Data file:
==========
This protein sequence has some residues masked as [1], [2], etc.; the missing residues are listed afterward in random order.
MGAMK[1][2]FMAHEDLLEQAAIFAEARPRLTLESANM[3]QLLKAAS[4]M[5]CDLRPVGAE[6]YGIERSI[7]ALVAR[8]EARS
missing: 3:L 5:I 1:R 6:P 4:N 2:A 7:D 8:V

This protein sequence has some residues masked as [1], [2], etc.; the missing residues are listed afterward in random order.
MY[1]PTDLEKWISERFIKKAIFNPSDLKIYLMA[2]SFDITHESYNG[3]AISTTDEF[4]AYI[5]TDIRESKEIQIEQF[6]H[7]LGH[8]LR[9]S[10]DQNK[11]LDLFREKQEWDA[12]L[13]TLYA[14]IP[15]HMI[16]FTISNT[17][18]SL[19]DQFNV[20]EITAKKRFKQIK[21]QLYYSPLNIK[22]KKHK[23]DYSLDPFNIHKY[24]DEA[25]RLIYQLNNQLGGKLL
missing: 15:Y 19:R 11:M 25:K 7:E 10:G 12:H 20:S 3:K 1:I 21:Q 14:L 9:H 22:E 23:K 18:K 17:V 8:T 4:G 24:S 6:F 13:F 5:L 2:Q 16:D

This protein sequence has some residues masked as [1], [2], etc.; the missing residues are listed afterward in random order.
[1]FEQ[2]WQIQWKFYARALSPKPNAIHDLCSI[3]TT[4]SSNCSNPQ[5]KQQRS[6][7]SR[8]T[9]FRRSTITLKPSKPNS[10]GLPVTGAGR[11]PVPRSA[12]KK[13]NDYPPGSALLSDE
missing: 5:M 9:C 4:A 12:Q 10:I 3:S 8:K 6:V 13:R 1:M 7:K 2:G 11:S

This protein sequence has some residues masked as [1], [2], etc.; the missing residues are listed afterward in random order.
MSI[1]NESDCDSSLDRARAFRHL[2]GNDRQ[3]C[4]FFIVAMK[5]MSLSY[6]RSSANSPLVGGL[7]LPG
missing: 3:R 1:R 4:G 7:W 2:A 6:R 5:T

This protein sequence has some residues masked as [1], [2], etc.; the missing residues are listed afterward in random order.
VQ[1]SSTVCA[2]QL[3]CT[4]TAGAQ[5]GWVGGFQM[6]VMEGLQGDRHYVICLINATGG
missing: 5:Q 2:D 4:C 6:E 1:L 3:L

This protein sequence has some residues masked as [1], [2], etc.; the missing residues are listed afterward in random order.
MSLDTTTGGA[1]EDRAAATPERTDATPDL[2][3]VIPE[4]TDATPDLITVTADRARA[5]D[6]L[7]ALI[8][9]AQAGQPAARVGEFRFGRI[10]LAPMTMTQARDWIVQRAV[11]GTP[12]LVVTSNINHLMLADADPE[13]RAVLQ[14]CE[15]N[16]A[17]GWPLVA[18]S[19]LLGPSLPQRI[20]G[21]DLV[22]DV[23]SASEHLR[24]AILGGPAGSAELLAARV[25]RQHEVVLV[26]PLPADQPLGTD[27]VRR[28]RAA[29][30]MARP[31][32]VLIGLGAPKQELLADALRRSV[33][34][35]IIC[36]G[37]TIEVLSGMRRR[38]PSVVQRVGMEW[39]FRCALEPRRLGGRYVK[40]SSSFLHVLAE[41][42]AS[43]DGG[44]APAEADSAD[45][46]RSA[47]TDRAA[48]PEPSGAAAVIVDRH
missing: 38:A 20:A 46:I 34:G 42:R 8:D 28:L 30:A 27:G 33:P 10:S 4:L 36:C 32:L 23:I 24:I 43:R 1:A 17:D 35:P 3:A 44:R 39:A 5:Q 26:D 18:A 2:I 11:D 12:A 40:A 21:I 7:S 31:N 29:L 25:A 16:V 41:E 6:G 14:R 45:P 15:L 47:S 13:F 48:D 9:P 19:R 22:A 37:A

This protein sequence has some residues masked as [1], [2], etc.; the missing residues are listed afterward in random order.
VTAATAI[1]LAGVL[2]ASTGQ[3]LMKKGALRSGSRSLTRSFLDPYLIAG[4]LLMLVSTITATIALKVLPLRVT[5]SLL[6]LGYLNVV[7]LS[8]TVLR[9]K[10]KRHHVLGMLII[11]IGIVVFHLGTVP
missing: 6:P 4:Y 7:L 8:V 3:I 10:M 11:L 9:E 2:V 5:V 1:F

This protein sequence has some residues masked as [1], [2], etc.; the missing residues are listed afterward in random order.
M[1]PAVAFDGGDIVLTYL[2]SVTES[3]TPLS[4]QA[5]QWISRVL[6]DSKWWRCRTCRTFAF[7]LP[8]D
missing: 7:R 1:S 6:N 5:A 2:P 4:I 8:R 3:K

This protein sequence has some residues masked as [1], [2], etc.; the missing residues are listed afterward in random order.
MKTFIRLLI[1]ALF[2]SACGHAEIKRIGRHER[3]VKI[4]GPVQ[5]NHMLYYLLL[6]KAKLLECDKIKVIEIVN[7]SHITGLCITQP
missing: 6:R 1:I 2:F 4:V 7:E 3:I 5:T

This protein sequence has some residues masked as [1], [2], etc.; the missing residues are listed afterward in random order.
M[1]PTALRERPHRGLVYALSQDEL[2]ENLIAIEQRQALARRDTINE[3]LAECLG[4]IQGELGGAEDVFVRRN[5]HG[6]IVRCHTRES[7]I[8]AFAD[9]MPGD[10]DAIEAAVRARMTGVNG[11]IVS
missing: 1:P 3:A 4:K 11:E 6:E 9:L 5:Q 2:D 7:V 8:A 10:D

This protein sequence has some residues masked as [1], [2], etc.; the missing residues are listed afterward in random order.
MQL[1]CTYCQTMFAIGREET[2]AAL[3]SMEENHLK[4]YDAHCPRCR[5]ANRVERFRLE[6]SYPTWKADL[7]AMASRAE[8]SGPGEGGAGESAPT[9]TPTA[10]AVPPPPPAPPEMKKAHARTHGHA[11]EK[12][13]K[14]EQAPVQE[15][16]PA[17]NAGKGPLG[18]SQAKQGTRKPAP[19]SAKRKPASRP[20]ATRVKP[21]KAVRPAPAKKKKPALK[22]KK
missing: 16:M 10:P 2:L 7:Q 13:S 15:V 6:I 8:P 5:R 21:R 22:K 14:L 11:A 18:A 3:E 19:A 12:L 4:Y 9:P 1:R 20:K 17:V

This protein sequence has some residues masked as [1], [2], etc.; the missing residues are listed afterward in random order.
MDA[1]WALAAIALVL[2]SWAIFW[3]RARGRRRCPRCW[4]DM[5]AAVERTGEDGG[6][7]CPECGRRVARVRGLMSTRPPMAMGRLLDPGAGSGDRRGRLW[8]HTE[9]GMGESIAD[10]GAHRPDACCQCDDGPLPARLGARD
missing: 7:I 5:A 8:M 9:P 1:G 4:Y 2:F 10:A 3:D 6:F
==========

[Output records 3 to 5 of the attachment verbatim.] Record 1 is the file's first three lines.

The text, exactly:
This protein sequence has some residues masked as [1], [2], etc.; the missing residues are listed afterward in random order.
[1]FEQ[2]WQIQWKFYARALSPKPNAIHDLCSI[3]TT[4]SSNCSNPQ[5]KQQRS[6][7]SR[8]T[9]FRRSTITLKPSKPNS[10]GLPVTGAGR[11]PVPRSA[12]KK[13]NDYPPGSALLSDE
missing: 5:M 9:C 4:A 12:Q 10:I 3:S 8:K 6:V 13:R 1:M 7:K 2:G 11:S

This protein sequence has some residues masked as [1], [2], etc.; the missing residues are listed afterward in random order.
MSI[1]NESDCDSSLDRARAFRHL[2]GNDRQ[3]C[4]FFIVAMK[5]MSLSY[6]RSSANSPLVGGL[7]LPG
missing: 3:R 1:R 4:G 7:W 2:A 6:R 5:T

This protein sequence has some residues masked as [1], [2], etc.; the missing residues are listed afterward in random order.
VQ[1]SSTVCA[2]QL[3]CT[4]TAGAQ[5]GWVGGFQM[6]VMEGLQGDRHYVICLINATGG
missing: 5:Q 2:D 4:C 6:E 1:L 3:L